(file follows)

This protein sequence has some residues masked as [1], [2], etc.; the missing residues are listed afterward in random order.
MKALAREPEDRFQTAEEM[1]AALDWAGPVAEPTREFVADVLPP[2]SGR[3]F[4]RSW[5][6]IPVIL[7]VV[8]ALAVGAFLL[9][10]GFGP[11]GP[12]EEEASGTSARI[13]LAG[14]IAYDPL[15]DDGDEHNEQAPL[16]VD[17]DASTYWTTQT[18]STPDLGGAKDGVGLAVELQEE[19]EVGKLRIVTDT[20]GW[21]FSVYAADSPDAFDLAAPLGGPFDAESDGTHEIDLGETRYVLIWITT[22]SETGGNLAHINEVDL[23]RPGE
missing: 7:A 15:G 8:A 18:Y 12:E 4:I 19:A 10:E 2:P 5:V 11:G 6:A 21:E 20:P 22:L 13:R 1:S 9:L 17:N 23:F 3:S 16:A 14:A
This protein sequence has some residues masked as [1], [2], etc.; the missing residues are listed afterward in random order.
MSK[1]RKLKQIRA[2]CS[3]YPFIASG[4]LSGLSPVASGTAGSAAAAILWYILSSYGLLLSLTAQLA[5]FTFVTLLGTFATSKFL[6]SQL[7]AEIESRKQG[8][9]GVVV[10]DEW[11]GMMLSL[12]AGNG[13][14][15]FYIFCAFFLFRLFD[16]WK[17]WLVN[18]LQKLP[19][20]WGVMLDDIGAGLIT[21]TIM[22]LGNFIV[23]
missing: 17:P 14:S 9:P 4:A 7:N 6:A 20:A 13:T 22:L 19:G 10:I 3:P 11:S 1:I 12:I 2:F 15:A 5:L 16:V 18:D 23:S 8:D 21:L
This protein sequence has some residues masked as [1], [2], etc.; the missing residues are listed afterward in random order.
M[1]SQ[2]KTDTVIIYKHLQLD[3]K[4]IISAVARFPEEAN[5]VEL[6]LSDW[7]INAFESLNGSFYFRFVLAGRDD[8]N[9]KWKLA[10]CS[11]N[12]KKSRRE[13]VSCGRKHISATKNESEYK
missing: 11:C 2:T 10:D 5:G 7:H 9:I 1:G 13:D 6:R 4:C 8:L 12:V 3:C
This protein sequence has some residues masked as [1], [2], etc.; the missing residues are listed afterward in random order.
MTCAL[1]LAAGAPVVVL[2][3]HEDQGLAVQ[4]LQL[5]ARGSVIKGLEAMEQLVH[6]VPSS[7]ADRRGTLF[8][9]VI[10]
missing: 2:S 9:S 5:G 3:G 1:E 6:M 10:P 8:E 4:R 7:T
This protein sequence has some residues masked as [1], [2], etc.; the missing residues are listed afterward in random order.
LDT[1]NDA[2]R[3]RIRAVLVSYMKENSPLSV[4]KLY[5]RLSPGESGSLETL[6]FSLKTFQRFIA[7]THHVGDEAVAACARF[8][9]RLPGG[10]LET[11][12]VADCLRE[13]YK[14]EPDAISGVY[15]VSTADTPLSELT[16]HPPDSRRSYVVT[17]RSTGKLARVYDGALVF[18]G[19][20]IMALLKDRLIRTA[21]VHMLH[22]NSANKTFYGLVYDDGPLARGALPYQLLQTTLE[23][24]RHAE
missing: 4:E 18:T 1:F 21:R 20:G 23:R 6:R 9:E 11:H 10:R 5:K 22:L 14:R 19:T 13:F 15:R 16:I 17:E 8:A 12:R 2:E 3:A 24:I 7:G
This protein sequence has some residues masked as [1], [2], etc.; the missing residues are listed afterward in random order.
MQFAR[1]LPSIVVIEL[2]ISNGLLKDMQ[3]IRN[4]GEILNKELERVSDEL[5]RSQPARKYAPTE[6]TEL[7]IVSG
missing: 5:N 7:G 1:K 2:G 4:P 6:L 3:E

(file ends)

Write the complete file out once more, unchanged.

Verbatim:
This protein sequence has some residues masked as [1], [2], etc.; the missing residues are listed afterward in random order.
MKALAREPEDRFQTAEEM[1]AALDWAGPVAEPTREFVADVLPP[2]SGR[3]F[4]RSW[5][6]IPVIL[7]VV[8]ALAVGAFLL[9][10]GFGP[11]GP[12]EEEASGTSARI[13]LAG[14]IAYDPL[15]DDGDEHNEQAPL[16]VD[17]DASTYWTTQT[18]STPDLGGAKDGVGLAVELQEE[19]EVGKLRIVTDT[20]GW[21]FSVYAADSPDAFDLAAPLGGPFDAESDGTHEIDLGETRYVLIWITT[22]SETGGNLAHINEVDL[23]RPGE
missing: 7:A 15:G 8:A 18:Y 12:E 4:I 19:A 10:E 2:P 5:V 11:G 6:A 21:E 20:P 22:L 13:R 1:S 9:L 17:N 23:F 3:S 16:A 14:A
This protein sequence has some residues masked as [1], [2], etc.; the missing residues are listed afterward in random order.
MSK[1]RKLKQIRA[2]CS[3]YPFIASG[4]LSGLSPVASGTAGSAAAAILWYILSSYGLLLSLTAQLA[5]FTFVTLLGTFATSKFL[6]SQL[7]AEIESRKQG[8][9]GVVV[10]DEW[11]GMMLSL[12]AGNG[13][14][15]FYIFCAFFLFRLFD[16]WK[17]WLVN[18]LQKLP[19][20]WGVMLDDIGAGLIT[21]TIM[22]LGNFIV[23]
missing: 17:P 14:S 9:P 4:A 7:N 6:A 20:A 13:T 22:L 19:G 10:I 3:P 11:S 1:I 12:I 2:F 15:A 5:L 16:V 18:D 23:S 8:D 21:L
This protein sequence has some residues masked as [1], [2], etc.; the missing residues are listed afterward in random order.
M[1]SQ[2]KTDTVIIYKHLQLD[3]K[4]IISAVARFPEEAN[5]VEL[6]LSDW[7]INAFESLNGSFYFRFVLAGRDD[8]N[9]KWKLA[10]CS[11]N[12]KKSRRE[13]VSCGRKHISATKNESEYK
missing: 11:C 2:T 10:D 5:G 7:H 9:I 1:G 13:D 6:R 4:C 8:L 12:V 3:C
This protein sequence has some residues masked as [1], [2], etc.; the missing residues are listed afterward in random order.
MTCAL[1]LAAGAPVVVL[2][3]HEDQGLAVQ[4]LQL[5]ARGSVIKGLEAMEQLVH[6]VPSS[7]ADRRGTLF[8][9]VI[10]
missing: 2:S 9:S 5:G 3:G 1:E 6:M 10:P 8:E 4:R 7:T
This protein sequence has some residues masked as [1], [2], etc.; the missing residues are listed afterward in random order.
LDT[1]NDA[2]R[3]RIRAVLVSYMKENSPLSV[4]KLY[5]RLSPGESGSLETL[6]FSLKTFQRFIA[7]THHVGDEAVAACARF[8][9]RLPGG[10]LET[11][12]VADCLRE[13]YK[14]EPDAISGVY[15]VSTADTPLSELT[16]HPPDSRRSYVVT[17]RSTGKLARVYDGALVF[18]G[19][20]IMALLKDRLIRTA[21]VHMLH[22]NSANKTFYGLVYDDGPLARGALPYQLLQTTLE[23][24]RHAE
missing: 4:E 18:T 1:F 21:R 20:G 23:R 6:R 9:E 11:H 10:R 5:K 22:L 14:R 19:T 13:F 15:R 16:I 17:E 8:A 12:R 2:E 3:A 24:I 7:G
This protein sequence has some residues masked as [1], [2], etc.; the missing residues are listed afterward in random order.
MQFAR[1]LPSIVVIEL[2]ISNGLLKDMQ[3]IRN[4]GEILNKELERVSDEL[5]RSQPARKYAPTE[6]TEL[7]IVSG
missing: 5:N 7:G 1:K 2:G 4:P 6:L 3:E